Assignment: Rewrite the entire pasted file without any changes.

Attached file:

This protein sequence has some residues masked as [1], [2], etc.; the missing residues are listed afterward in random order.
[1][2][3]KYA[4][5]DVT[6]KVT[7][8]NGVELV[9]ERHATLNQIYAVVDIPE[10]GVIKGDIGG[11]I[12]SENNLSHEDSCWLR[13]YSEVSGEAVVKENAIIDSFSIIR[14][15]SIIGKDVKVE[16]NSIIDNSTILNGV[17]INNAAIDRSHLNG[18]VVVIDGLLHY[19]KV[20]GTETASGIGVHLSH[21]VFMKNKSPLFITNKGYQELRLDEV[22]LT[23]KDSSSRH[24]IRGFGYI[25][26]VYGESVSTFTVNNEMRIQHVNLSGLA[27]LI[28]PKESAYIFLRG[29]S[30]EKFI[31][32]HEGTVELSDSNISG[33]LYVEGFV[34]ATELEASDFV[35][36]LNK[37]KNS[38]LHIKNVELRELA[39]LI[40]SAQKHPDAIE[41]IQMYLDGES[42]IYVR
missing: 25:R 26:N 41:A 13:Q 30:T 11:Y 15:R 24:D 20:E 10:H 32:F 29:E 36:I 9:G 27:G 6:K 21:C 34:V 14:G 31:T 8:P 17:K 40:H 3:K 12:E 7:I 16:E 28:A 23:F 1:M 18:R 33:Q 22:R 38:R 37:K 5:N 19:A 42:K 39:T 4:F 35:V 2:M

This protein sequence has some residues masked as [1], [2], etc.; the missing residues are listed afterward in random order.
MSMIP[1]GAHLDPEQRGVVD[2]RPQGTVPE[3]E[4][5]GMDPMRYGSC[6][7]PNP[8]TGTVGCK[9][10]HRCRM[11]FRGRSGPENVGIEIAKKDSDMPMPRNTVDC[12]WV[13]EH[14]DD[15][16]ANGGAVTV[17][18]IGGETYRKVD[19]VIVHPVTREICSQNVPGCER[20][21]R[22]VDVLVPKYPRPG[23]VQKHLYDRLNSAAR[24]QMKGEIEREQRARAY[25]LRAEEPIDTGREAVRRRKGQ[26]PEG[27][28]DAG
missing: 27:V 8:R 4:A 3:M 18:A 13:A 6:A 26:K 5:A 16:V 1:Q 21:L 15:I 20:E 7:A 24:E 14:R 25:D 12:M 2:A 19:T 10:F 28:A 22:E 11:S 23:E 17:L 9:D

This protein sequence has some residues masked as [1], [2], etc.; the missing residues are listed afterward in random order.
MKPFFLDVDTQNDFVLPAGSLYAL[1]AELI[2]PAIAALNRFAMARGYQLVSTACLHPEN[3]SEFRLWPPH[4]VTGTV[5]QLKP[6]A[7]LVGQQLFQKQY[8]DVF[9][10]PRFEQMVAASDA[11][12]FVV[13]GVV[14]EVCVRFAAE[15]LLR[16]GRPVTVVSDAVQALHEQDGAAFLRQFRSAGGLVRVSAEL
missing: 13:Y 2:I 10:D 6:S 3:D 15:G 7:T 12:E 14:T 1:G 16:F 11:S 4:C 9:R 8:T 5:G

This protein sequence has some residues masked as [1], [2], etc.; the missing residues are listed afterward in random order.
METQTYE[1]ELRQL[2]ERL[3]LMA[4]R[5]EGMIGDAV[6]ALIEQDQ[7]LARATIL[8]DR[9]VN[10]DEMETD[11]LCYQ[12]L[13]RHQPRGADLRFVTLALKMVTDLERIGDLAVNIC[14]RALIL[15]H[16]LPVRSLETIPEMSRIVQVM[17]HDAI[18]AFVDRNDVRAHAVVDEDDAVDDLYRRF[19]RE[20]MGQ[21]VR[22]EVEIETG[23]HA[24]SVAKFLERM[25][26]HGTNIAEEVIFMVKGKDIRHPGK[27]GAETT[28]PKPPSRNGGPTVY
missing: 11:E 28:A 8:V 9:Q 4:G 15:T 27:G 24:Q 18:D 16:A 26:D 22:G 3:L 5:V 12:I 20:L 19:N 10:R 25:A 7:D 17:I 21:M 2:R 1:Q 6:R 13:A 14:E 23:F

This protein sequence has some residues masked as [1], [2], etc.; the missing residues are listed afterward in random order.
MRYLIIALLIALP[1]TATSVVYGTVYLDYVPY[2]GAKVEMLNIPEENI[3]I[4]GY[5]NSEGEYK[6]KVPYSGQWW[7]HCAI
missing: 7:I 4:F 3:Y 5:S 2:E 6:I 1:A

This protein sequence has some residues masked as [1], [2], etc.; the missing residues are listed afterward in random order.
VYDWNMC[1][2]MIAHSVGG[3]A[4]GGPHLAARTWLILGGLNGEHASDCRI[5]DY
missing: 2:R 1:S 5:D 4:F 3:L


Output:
This protein sequence has some residues masked as [1], [2], etc.; the missing residues are listed afterward in random order.
[1][2][3]KYA[4][5]DVT[6]KVT[7][8]NGVELV[9]ERHATLNQIYAVVDIPE[10]GVIKGDIGG[11]I[12]SENNLSHEDSCWLR[13]YSEVSGEAVVKENAIIDSFSIIR[14][15]SIIGKDVKVE[16]NSIIDNSTILNGV[17]INNAAIDRSHLNG[18]VVVIDGLLHY[19]KV[20]GTETASGIGVHLSH[21]VFMKNKSPLFITNKGYQELRLDEV[22]LT[23]KDSSSRH[24]IRGFGYI[25][26]VYGESVSTFTVNNEMRIQHVNLSGLA[27]LI[28]PKESAYIFLRG[29]S[30]EKFI[31][32]HEGTVELSDSNISG[33]LYVEGFV[34]ATELEASDFV[35][36]LNK[37]KNS[38]LHIKNVELRELA[39]LI[40]SAQKHPDAIE[41]IQMYLDGES[42]IYVR
missing: 25:R 26:N 41:A 13:Q 30:T 11:Y 15:R 24:D 20:E 10:H 32:F 29:E 36:I 9:G 27:G 6:K 21:C 34:V 14:G 31:T 8:P 17:K 40:H 3:K 12:E 7:I 16:E 28:A 23:F 1:M 18:R 33:Q 22:R 38:R 37:K 5:N 19:A 42:K 39:T 4:F 35:V 2:M

This protein sequence has some residues masked as [1], [2], etc.; the missing residues are listed afterward in random order.
MSMIP[1]GAHLDPEQRGVVD[2]RPQGTVPE[3]E[4][5]GMDPMRYGSC[6][7]PNP[8]TGTVGCK[9][10]HRCRM[11]FRGRSGPENVGIEIAKKDSDMPMPRNTVDC[12]WV[13]EH[14]DD[15][16]ANGGAVTV[17][18]IGGETYRKVD[19]VIVHPVTREICSQNVPGCER[20][21]R[22]VDVLVPKYPRPG[23]VQKHLYDRLNSAAR[24]QMKGEIEREQRARAY[25]LRAEEPIDTGREAVRRRKGQ[26]PEG[27][28]DAG
missing: 27:V 8:R 4:A 3:M 18:A 13:A 6:A 26:K 5:A 16:V 1:Q 21:L 15:I 20:E 7:A 24:E 14:R 25:D 12:M 2:A 19:T 10:F 28:A 22:E 11:S 23:E 17:L 9:D

This protein sequence has some residues masked as [1], [2], etc.; the missing residues are listed afterward in random order.
MKPFFLDVDTQNDFVLPAGSLYAL[1]AELI[2]PAIAALNRFAMARGYQLVSTACLHPEN[3]SEFRLWPPH[4]VTGTV[5]QLKP[6]A[7]LVGQQLFQKQY[8]DVF[9][10]PRFEQMVAASDA[11][12]FVV[13]GVV[14]EVCVRFAAE[15]LLR[16]GRPVTVVSDAVQALHEQDGAAFLRQFRSAGGLVRVSAEL
missing: 13:Y 2:I 10:D 6:S 3:D 15:G 7:T 12:E 14:T 1:G 16:F 11:S 4:C 9:R 8:T 5:G

This protein sequence has some residues masked as [1], [2], etc.; the missing residues are listed afterward in random order.
METQTYE[1]ELRQL[2]ERL[3]LMA[4]R[5]EGMIGDAV[6]ALIEQDQ[7]LARATIL[8]DR[9]VN[10]DEMETD[11]LCYQ[12]L[13]RHQPRGADLRFVTLALKMVTDLERIGDLAVNIC[14]RALIL[15]H[16]LPVRSLETIPEMSRIVQVM[17]HDAI[18]AFVDRNDVRAHAVVDEDDAVDDLYRRF[19]RE[20]MGQ[21]VR[22]EVEIETG[23]HA[24]SVAKFLERM[25][26]HGTNIAEEVIFMVKGKDIRHPGK[27]GAETT[28]PKPPSRNGGPTVY
missing: 11:E 28:A 8:V 9:Q 4:G 15:T 27:G 24:Q 18:D 16:A 26:D 22:G 3:L 5:V 12:I 20:L 19:N 10:R 25:A 7:D 17:I 21:M 2:R 1:Q 6:R 13:A 14:E 23:F

This protein sequence has some residues masked as [1], [2], etc.; the missing residues are listed afterward in random order.
MRYLIIALLIALP[1]TATSVVYGTVYLDYVPY[2]GAKVEMLNIPEENI[3]I[4]GY[5]NSEGEYK[6]KVPYSGQWW[7]HCAI
missing: 7:I 4:F 3:Y 5:S 2:E 6:I 1:A

This protein sequence has some residues masked as [1], [2], etc.; the missing residues are listed afterward in random order.
VYDWNMC[1][2]MIAHSVGG[3]A[4]GGPHLAARTWLILGGLNGEHASDCRI[5]DY
missing: 2:R 1:S 5:D 4:F 3:L